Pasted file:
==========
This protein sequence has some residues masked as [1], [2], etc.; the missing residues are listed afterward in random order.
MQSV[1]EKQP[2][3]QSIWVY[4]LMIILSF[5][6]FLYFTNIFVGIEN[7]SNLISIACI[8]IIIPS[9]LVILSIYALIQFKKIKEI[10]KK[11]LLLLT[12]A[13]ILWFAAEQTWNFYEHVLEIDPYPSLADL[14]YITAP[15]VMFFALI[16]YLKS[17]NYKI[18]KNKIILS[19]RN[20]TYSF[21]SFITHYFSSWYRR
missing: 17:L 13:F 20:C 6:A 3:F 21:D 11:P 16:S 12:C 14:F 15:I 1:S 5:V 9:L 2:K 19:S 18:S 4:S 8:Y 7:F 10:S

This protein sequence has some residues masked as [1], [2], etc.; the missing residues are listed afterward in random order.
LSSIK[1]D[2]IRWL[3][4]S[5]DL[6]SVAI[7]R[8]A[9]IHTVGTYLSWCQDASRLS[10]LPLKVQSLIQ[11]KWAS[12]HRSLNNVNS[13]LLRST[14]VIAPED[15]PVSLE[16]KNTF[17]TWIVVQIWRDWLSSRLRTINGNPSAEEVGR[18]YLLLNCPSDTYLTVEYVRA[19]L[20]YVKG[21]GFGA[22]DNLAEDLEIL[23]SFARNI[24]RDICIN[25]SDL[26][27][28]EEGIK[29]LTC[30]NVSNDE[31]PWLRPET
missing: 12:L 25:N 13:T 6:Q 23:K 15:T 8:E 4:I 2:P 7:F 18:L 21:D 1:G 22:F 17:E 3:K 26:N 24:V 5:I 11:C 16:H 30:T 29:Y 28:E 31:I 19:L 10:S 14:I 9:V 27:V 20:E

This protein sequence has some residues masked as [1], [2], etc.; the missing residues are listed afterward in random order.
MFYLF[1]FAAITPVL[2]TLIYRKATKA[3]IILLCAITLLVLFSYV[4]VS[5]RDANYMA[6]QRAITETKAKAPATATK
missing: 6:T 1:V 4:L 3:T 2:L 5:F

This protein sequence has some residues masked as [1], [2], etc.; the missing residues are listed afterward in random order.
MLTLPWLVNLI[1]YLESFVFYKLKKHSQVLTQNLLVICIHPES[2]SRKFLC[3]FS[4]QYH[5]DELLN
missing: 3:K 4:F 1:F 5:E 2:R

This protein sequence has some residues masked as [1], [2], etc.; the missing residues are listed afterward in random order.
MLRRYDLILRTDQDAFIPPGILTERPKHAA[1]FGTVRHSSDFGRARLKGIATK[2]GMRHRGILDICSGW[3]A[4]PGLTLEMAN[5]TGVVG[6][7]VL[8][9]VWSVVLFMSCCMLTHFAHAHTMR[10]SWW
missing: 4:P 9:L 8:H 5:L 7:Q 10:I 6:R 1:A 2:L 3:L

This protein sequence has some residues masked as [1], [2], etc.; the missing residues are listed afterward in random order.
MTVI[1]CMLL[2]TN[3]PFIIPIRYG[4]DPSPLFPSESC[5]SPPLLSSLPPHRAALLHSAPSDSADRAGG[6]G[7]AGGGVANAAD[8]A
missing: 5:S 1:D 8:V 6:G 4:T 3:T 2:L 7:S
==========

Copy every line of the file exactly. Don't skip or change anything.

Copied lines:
This protein sequence has some residues masked as [1], [2], etc.; the missing residues are listed afterward in random order.
MQSV[1]EKQP[2][3]QSIWVY[4]LMIILSF[5][6]FLYFTNIFVGIEN[7]SNLISIACI[8]IIIPS[9]LVILSIYALIQFKKIKEI[10]KK[11]LLLLT[12]A[13]ILWFAAEQTWNFYEHVLEIDPYPSLADL[14]YITAP[15]VMFFALI[16]YLKS[17]NYKI[18]KNKIILS[19]RN[20]TYSF[21]SFITHYFSSWYRR
missing: 17:L 13:F 20:C 6:A 3:F 21:D 11:P 16:S 12:C 14:F 15:I 1:S 5:V 9:L 2:K 19:S 18:S 4:S 8:Y 7:F 10:S

This protein sequence has some residues masked as [1], [2], etc.; the missing residues are listed afterward in random order.
LSSIK[1]D[2]IRWL[3][4]S[5]DL[6]SVAI[7]R[8]A[9]IHTVGTYLSWCQDASRLS[10]LPLKVQSLIQ[11]KWAS[12]HRSLNNVNS[13]LLRST[14]VIAPED[15]PVSLE[16]KNTF[17]TWIVVQIWRDWLSSRLRTINGNPSAEEVGR[18]YLLLNCPSDTYLTVEYVRA[19]L[20]YVKG[21]GFGA[22]DNLAEDLEIL[23]SFARNI[24]RDICIN[25]SDL[26][27][28]EEGIK[29]LTC[30]NVSNDE[31]PWLRPET
missing: 12:L 25:N 13:T 6:Q 23:K 15:T 8:E 4:I 2:P 7:F 18:L 21:D 1:G 22:F 17:E 3:K 26:N 24:V 5:I 11:C 16:H 30:T 29:Y 28:E 31:I 19:L 10:S 14:I 9:V 27:V 20:E

This protein sequence has some residues masked as [1], [2], etc.; the missing residues are listed afterward in random order.
MFYLF[1]FAAITPVL[2]TLIYRKATKA[3]IILLCAITLLVLFSYV[4]VS[5]RDANYMA[6]QRAITETKAKAPATATK
missing: 6:T 1:V 4:L 3:T 2:L 5:F

This protein sequence has some residues masked as [1], [2], etc.; the missing residues are listed afterward in random order.
MLTLPWLVNLI[1]YLESFVFYKLKKHSQVLTQNLLVICIHPES[2]SRKFLC[3]FS[4]QYH[5]DELLN
missing: 3:K 4:F 1:F 5:E 2:R

This protein sequence has some residues masked as [1], [2], etc.; the missing residues are listed afterward in random order.
MLRRYDLILRTDQDAFIPPGILTERPKHAA[1]FGTVRHSSDFGRARLKGIATK[2]GMRHRGILDICSGW[3]A[4]PGLTLEMAN[5]TGVVG[6][7]VL[8][9]VWSVVLFMSCCMLTHFAHAHTMR[10]SWW
missing: 4:P 9:L 8:H 5:L 7:Q 10:I 6:R 1:A 2:L 3:L

This protein sequence has some residues masked as [1], [2], etc.; the missing residues are listed afterward in random order.
MTVI[1]CMLL[2]TN[3]PFIIPIRYG[4]DPSPLFPSESC[5]SPPLLSSLPPHRAALLHSAPSDSADRAGG[6]G[7]AGGGVANAAD[8]A
missing: 5:S 1:D 8:V 6:G 4:T 3:T 2:L 7:S